Jesus tells us that we are his friends- that should make the joy well up in us. What an incredible thought- we are not his servants- or rather we are but we are also his friends, he likes us, he chose us, appointed us to go and bear fruit- fruit that will come after the gentle pruning of the Father, fruit that will last.
Well, just as we did last week let’s have a look at what this looks like for the disciples in the Acts of the Apostles.
This reading from Acts is the very end of the story of Peter and Cornelius, which is similar to the story of Philip and the Ethiopian Eunuch that we read last week, in so far as it is about inclusion not exclusion.
Cornelius, a Centurion and a Gentile, though a God-fearer had a vision in which God told him to send to Peter. Do you notice that the man is praying, so ready, but the initiative is God’s. He send’s some men and when they are approaching Peter is up on the roof, also praying, but getting a bit hungry. He starts thinking about his dinner and God sends him a vision of all kinds of things that he is not allowed, by Jewish law, to eat and tells him to eat them. Peter is deeply shocked and tells God that he won’t and God tells him that if he God has made the things clean Peter must not call them profane. Peter is a bit puzzled by this and then suddenly, the blokes that Cornelius has sent arrive asking for Peter. Peter is still thinking about the vision, the scripture tells us when the Holy Spirit tells him, “Look these men are searching for you. Now get up, go down, and go with them without hesitation; for I have sent them.” Peter goes down and then they explain that Cornelius wants him. He offers them hospitality. The next day he goes with them and tells Cornelius, after he has heard his story, all about Jesus. And it is while he is still talking, as our reading told us, that the Holy Spirit falls on them and Peter realizes that they have to be included because God has already done so. God’s joy is in them and their joy is complete. Peter stays with them for several days.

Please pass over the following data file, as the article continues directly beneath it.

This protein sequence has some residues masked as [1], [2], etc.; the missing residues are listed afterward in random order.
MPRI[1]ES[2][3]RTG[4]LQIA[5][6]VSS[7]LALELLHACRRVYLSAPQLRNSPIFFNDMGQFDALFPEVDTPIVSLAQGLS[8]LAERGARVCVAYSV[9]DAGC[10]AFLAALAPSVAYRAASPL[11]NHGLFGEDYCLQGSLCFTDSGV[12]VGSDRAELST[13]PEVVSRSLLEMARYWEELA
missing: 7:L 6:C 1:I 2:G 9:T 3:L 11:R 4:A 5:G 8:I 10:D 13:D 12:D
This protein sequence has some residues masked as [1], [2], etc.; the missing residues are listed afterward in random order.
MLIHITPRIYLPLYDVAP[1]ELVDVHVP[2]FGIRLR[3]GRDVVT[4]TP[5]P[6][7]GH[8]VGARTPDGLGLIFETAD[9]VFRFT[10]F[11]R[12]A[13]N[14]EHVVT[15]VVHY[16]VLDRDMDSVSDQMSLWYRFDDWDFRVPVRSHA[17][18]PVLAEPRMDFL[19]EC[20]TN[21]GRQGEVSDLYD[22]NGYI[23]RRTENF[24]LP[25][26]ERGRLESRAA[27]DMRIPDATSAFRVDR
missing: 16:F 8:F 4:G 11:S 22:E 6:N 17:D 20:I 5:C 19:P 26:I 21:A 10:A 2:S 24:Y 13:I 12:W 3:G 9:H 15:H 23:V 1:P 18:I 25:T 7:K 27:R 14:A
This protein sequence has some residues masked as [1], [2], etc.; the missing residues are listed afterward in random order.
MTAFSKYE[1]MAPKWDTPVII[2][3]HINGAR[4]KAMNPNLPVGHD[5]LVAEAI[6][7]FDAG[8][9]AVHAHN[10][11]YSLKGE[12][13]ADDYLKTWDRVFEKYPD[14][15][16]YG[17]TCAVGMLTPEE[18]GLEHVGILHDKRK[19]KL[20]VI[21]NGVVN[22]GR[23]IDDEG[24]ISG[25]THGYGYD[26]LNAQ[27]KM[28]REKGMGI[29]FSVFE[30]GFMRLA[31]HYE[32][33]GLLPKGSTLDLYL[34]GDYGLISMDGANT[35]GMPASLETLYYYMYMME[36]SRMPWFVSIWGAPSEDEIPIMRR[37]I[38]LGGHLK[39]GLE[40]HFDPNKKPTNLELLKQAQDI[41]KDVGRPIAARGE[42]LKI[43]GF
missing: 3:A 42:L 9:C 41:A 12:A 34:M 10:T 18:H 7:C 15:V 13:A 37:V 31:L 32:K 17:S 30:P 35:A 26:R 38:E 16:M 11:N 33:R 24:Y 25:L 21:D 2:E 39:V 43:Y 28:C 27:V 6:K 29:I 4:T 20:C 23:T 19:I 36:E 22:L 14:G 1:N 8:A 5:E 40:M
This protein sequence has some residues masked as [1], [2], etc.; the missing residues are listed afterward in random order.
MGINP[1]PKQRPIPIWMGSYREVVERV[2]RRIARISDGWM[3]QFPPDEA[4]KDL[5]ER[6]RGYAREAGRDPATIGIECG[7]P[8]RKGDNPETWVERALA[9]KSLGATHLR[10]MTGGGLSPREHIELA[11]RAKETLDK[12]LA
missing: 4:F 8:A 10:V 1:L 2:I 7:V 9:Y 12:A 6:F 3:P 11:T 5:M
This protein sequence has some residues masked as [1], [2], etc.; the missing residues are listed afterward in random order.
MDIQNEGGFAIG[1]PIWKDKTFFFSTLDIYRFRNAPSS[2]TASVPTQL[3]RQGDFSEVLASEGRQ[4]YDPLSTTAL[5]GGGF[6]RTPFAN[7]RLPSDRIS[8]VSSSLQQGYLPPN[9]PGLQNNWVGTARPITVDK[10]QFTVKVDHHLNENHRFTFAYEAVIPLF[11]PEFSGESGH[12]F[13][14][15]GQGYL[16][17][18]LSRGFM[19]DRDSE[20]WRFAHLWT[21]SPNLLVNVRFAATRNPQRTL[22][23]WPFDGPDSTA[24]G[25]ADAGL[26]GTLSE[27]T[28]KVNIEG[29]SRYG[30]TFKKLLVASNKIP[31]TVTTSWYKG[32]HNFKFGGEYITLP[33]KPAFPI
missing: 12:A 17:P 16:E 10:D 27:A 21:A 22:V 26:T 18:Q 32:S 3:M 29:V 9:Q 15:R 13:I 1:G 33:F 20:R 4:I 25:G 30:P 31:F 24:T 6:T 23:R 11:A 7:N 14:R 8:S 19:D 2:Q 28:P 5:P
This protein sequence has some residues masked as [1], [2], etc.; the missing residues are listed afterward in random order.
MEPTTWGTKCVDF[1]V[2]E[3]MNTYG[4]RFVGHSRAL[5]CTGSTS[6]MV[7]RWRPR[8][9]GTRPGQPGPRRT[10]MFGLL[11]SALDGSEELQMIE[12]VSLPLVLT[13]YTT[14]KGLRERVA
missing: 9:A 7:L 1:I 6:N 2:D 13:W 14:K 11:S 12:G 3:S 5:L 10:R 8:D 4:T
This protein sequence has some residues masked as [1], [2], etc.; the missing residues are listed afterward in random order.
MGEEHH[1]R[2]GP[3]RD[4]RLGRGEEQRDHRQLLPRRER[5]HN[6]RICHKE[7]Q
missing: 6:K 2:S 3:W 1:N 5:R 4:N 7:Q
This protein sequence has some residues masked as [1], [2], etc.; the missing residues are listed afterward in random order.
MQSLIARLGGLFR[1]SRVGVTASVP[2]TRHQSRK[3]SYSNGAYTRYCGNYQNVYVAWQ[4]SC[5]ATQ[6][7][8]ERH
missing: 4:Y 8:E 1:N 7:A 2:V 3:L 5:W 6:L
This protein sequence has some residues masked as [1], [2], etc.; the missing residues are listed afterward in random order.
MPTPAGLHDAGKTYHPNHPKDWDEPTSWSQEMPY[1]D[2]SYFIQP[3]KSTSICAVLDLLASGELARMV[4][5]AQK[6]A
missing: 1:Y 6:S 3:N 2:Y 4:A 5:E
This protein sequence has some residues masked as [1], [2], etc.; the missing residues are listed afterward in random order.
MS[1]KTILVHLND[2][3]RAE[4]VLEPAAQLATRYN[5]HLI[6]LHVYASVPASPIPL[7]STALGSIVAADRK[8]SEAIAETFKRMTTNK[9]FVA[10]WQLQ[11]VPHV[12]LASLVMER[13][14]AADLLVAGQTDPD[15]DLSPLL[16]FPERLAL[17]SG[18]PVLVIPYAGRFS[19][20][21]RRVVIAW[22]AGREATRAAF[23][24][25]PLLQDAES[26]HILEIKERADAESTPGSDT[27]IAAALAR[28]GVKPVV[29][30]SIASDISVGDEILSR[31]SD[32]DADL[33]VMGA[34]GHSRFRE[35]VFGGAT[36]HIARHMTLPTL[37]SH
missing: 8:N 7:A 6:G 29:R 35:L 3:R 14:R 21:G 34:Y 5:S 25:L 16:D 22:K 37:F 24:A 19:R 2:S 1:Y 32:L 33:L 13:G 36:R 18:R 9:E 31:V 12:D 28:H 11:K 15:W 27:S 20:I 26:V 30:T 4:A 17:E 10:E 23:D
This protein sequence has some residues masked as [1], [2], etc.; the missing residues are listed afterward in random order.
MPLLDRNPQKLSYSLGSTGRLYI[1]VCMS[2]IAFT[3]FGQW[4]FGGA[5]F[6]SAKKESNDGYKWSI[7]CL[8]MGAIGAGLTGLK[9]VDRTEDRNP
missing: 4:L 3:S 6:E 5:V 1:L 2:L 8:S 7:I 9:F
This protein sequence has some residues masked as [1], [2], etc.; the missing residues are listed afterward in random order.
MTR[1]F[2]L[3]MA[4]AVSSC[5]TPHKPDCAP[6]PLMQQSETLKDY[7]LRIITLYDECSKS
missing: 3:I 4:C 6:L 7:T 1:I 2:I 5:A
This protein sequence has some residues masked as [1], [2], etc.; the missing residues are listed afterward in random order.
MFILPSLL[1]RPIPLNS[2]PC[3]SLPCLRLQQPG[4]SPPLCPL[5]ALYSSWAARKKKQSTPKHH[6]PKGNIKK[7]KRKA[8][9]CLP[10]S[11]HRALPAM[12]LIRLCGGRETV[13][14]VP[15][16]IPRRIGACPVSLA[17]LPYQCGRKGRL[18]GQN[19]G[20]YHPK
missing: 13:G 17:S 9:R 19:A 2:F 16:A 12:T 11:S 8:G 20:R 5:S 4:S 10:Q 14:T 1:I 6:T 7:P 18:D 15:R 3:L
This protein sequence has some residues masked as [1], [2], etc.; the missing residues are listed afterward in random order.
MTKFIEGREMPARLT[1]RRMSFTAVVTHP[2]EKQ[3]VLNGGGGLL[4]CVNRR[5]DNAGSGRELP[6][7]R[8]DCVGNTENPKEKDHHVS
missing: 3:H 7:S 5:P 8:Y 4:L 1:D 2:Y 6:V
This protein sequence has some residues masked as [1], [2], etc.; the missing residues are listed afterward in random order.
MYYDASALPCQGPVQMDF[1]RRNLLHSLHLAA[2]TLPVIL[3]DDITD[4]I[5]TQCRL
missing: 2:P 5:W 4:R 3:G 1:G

Now the exciting thing here is that the Holy Spirit, that Jesus has promised his disciples, in that upper room discourse, has gone before them in every moment and prepared the way for them. The HS has got Cornelius up and going, the HS has spoken to Peter so that he is ready and then the HS cannot wait for Peter to even finish the story of Jesus but has rushed into these people filling them with such joy that they are speaking in tongues!!!!! The are baptized and brought into the family of God, brought into the kingdom of which we are all a part unified and abiding in the HS. So what does this all say to us? Well, the Holy Spirit is going along before us and getting things ready and if we can only recognize what it is we are being called to do- which is, of course to love people, in God’s name, in God’s love, we will be empowered and the HS will be poured out. There are a couple of potential problems however.